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Mujahidin (mojahidin) is the plural form of the Arabic term mujahid, who is a person who wages jihad. According to doctrinal and historical applications of Islamic law, jihad indicates military action for the defense or expansion of Islam. While in the course of Islamic history the term mujahidin has been used by different groups to identify their struggles to defend Islam, the term gained global currency in the latter decades of the twentieth century after the leftist coup d'état in Afghanistan on 27 April 1978. The resistance groups first opposed the Afghan communist regime, declaring it atheist. They then turned their attention to the Soviet Union when it invaded Afghanistan on 27 December 1979. Fighting the Soviet Red Army, they collectively referred to themselves as mujahidin waging jihad against a communist power occupying an Islamic land.

The Afghan mujahidin were divided into two main groups: (1) those based in and backed by Pakistan with substantial financial and military assistance from Saudi Arabia and the United States, who mainly represented the Sunni majority; and (2) those based in and supported by Iran, representing the Shi ite minority. The Pakistan-based group of mujahidin included Harakat-e Inqilab-e Islami (Islamic Revolutionary Movement), Hizb-e Islami (Party of Islam) led by Gulbuddin Hikmatyar, Hizb-e Islami led by Muhammad Yunus Khalis. Hikmatyar and Khalis initially jointly led the Hizb-e Islami, but later split the party, both retaining the same name. Itihade Islami (Islamic Union), Jam˓iyat-e Islami (Islamic Society), Jabha-e Nijat-e Milli-ye Afghanistan (National Liberation Front of Afghanistan), and Mahaz-e Milli-ye Islami-ye Afghanistan (National Islamic Front of Afghanistan).

In 1988, the Afghan Interim Government (AIG)—a loose alliance of the seven groups listed above—was achieved through pressure by Pakistan, Saudi Arabia, and the United States. However, various attempts to unite these and other smaller Pakistan-based mujahidin groups ultimately resulted in failure. In Iran, there were a multitude of mujahidin groups until 1989, when, owing to Iranian pressure, they united into a single party, Hizb-e Wahdat-e Islam-ye Afghanistan (Islamic Unity Party of Afghanistan).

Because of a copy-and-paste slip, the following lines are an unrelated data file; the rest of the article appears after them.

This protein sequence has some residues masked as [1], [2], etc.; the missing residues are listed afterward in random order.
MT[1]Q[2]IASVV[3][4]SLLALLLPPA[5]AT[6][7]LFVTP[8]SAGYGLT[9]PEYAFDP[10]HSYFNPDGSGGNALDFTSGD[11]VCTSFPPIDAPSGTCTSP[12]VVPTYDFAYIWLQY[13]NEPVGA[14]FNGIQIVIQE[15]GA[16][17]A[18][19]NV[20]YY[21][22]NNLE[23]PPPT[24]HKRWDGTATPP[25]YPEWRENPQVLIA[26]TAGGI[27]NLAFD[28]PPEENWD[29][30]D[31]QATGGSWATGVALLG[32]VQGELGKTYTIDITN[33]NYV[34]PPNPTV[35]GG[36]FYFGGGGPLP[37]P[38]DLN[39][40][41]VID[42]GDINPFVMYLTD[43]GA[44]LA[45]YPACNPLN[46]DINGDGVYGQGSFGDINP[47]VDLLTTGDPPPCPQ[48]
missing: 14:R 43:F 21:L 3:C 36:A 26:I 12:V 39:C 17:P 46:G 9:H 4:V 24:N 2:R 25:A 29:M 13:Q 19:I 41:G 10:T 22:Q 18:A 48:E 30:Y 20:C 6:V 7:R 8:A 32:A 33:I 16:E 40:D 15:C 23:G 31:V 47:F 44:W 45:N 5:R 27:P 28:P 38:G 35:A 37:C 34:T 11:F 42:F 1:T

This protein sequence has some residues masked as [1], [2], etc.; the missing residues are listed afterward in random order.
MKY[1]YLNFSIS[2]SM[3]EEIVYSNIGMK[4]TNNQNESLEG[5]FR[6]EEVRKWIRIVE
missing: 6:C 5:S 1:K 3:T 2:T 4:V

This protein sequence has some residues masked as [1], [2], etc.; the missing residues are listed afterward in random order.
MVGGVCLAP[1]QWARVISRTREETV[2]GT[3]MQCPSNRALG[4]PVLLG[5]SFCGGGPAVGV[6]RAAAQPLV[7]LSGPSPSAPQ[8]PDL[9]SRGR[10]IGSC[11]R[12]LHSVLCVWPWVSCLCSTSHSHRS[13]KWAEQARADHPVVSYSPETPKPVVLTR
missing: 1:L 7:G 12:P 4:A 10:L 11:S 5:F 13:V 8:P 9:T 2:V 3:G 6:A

In February 1989, the Soviet troops withdrew from Afghanistan and on 28 April 1992, the Afghan mujahidin finally achieved their main objective by capturing the capital, Kabul. Sibghatallah Mujaddidi, leader of Jabha-e Nijat-e Milli, was proclaimed president of the Islamic State of Afghanistan for a two-month period, to be followed by a four-month presidency of Burhan al-Din Rabbani, the leader of Jam˓iyat-e Islami. Thereafter, elections were to be held. However, Rabbani refused to leave office, barred elections, and ruled in Kabul until 27 September 1996, when a splinter mujahidin group, the Taliban, captured the city.

From 1992 to 1996, various mujahidin groups battled each other in every corner of Afghanistan. In the ever-shifting alliances and frontlines, the country was transformed into decentralized fiefdoms ruled with increasing brutality by warlords. Moreover, with the absence of a common enemy, the jihad gave way to an ethno-sectarian war. Another legacy of the Afghan mujahidin was the influx of foreign fighters, mainly from Pakistan and Arab states. After the mujahidin victory in 1992, most of these groups reorganized and became involved in places such as Algeria, Bosnia-Herzegovina, Chechnya, and Kashmir.

Beginning in 1989, Pakistan supported and organized the transfer of Afghan and Pakistani mujahidin groups to Kashmir, in order to have more direct control over the militants that were fighting for either the valley's independence from India or for union with Pakistan. The largest of these groups were Harakat al-Ansar (Movement of the Ansar—Helpers of prophet Muhammad in Medina), Hizb al-Mojahidin (Party of Mojahidin), and Lashkar-e Taiba (Army of Pure). The involvement of these and other mujahidin heightened the religious dimension of the Kashmiri conflict. By 1993, the largest and most popular Kashmiri insurgent group, the Jammu and Kashmir Liberation Front, which advocated independence and secularism for Kashmir, lost its military edge to the Hizb al-Mojahidin, which advocated either the establishment of an Islamic Kashmiri republic or union with Pakistan.

In the case of the Afghan resistance in the 1978–1992 period, the term mujahidin gained popularity, as did the groups themselves, not only in Islamic countries but also in the West. In the Islamic context, the Afghans waged a true jihad; and in Western minds, they were a liberation army fighting Soviet expansionism. Since 1992, however, the term mujahidin lost its religious and political currency internationally, as the Afghan mujahidin became associated with international terrorist figures who had once fought in their ranks, such as Usama bin Ladin. In the Kashmiri case, the groups claiming the title of mujahidin did not enjoy support in most Muslim countries, with the exception of Pakistan, and were seen in the West as either terrorist or rebel organizations.

See alsoPolitical Islam ; Taliban .


Roy, Olivier. Islam and Resistance in Afghanistan. Cambridge, U.K.: Cambridge University Press, 1986.

Amin Tarzi